Risley Moss 20.03.18

Calm, generally overcast, but a few sunny intervals

A good number of the Team gathered in the car park at Risley Moss for a return visit to a site we had not been to for some time. Conversations and the awarding of the prize for the Christmas Quiz (congratulations Mike, and thanks to Hilary and John) were interrupted, first by the sight of a lone buzzard being harried by a crow and then, soon after, by the appearance of one, two, three and finally four of these graceful raptors, enough surely to justify the use of their collective term: a Wake of Buzzards.

Having decided to follow one of the trails round the reserve, we headed first for the Woodland Hide, some catching sight en route of a small flock of starlings and others of a pair of Ravens that flew over us. At the hide the feeders were drawing in a number of birds, all looking very fresh in their spring plumage; Nuthatch, Coal tit, Blue tit and both a male and a female Bullfinch. On the path behind the hide the cheeck, cheeck of a woodpecker drew eyes upwards, but catching sight of what proved to be a male Greater Spotted was not easy, at least until it flew off in its usual undulating way. Jay and Magpie were noted and pressing on to the now sadly vandalised Observation Tower some Goldfinch were sighted in the trees alongside the path.

With the sunshine having broken through the clouds, the picnic tables overlooking the moss suggested it was time for coffee, but there was little to entertain us, apart from the usual friendly chatter amongst the Team, until a solitary Reed Bunting was spotted, more or less straight in front. Despite our best efforts, little else, apart from a pair of Mallard, was revealed and we decided to head for the Mossland Hide. Along the way, although we could hear plenty of birds, catching sight of anything other than Robins proved difficult. In front of the hide itself, although there had been a welcome effort to clear vegetation that had previously obscured the view, all was quiet, save for alone duck that quickly made itself scarce before anyone could identify it!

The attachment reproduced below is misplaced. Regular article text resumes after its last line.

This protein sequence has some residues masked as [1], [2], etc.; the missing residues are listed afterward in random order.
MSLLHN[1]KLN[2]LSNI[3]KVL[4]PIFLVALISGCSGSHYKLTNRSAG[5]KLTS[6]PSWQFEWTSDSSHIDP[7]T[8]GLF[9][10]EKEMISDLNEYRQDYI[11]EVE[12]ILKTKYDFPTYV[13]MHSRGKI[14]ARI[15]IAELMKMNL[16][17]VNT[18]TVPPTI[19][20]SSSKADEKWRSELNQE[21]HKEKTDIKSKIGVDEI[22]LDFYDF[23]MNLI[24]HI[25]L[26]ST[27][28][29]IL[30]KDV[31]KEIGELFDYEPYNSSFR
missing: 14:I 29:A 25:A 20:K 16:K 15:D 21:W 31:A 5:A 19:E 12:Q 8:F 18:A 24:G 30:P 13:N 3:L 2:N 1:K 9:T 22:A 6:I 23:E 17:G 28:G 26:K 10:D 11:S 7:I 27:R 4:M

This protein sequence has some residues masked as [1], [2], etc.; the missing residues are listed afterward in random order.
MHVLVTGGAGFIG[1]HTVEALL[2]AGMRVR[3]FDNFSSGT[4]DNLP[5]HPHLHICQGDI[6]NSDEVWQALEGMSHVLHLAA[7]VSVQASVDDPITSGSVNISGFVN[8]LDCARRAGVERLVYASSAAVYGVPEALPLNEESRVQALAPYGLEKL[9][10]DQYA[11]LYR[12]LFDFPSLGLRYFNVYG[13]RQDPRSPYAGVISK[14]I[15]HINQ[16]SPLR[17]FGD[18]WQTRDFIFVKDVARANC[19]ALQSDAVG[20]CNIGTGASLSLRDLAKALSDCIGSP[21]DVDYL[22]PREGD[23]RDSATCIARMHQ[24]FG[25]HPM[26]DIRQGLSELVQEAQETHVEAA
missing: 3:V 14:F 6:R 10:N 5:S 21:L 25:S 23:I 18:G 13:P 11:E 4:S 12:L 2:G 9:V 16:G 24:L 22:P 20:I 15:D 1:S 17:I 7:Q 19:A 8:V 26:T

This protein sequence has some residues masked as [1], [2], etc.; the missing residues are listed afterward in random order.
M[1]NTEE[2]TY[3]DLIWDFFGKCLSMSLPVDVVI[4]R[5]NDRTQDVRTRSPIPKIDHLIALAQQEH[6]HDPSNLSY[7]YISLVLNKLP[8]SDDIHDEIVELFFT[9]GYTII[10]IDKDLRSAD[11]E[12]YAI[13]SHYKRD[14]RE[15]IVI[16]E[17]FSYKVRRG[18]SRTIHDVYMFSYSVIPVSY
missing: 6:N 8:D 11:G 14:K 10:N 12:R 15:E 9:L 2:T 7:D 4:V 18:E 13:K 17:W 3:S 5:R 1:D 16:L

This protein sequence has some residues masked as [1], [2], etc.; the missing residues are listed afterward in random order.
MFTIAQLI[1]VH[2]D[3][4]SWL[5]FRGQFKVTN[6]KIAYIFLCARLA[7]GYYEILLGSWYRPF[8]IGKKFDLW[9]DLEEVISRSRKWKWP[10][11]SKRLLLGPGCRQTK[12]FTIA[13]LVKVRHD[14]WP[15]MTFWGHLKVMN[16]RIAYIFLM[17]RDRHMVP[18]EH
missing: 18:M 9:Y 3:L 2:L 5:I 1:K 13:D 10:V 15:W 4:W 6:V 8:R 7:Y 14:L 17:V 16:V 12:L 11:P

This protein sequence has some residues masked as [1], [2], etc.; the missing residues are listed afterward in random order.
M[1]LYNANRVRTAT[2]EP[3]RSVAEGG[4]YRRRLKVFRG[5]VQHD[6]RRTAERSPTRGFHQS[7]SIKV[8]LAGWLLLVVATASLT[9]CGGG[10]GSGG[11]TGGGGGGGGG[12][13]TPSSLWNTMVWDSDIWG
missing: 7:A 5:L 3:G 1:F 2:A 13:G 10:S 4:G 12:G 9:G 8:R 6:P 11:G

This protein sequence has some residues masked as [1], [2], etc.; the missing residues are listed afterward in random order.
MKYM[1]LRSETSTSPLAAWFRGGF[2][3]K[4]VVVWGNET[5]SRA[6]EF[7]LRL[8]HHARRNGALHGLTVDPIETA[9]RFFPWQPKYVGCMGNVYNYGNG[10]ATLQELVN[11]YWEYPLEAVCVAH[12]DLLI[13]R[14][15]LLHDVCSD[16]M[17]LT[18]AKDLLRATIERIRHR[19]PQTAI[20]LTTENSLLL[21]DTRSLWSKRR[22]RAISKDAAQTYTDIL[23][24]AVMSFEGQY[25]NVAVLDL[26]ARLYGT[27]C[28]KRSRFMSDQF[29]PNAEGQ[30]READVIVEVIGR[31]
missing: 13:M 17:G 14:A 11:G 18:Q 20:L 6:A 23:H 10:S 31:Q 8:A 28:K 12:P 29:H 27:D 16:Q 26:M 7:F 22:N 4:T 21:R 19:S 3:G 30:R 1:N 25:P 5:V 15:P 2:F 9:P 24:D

Our onward progress was briefly halted by a glimpse of a shy Moorhen taking cover, from which it determinedly refused to move, under the overhanging bank of a small pond more or less adjacent to the path, and by the activities of a Treecreeper that briefly teased us with its antics before flying further off into the woodland. Gulls, probably Herring, were seen circling high overhead, but by this time, the cloud had thickened and, in the increasingly gloomy conditions, the former noise of bird activity seemed to have died down, apart that is from the noisy call of a Wren (heard but not seen!) and the cross-sounding alarm calls of a number of Great tit, which we came across just as we approached the Visitor Centre.

In the centre itself there was a display showing photos of the mindless destruction of the Observation Tower, as well as plenty of information about the history and ecology of the site, which, during the Second World War, housed a Royal Ordnance bomb-making factory. A Nuthatch was making a show on the feeders in front of the VC, and its bright colours afforded a suitably pleasing memory to take away with us after our morning’s unusually quiet, but nonetheless enjoyable, birding.

Bird List (MHa)

  1. Nuthatch
  2. Buzzard
  3. Robin
  4. Blue tit
  5. Blackbird
  6. Chaffinch
  7. Bullfinch
  8. Long-tailed tit
  9. Great-spotted woodpecker
  10. Dunnock
  11. Starling
  12. Raven
  13. Jay
  14. Magpie
  15. Goldfinch
  16. Wood pigeon
  17. Mallard
  18. Carrion crow
  19. Reed bunting
  20. Great tit
  21. Canada goose
  22. Moorhen
  23. Tree creeper
  24. Herring gull
  25. Coal tit

Photos DC & CG

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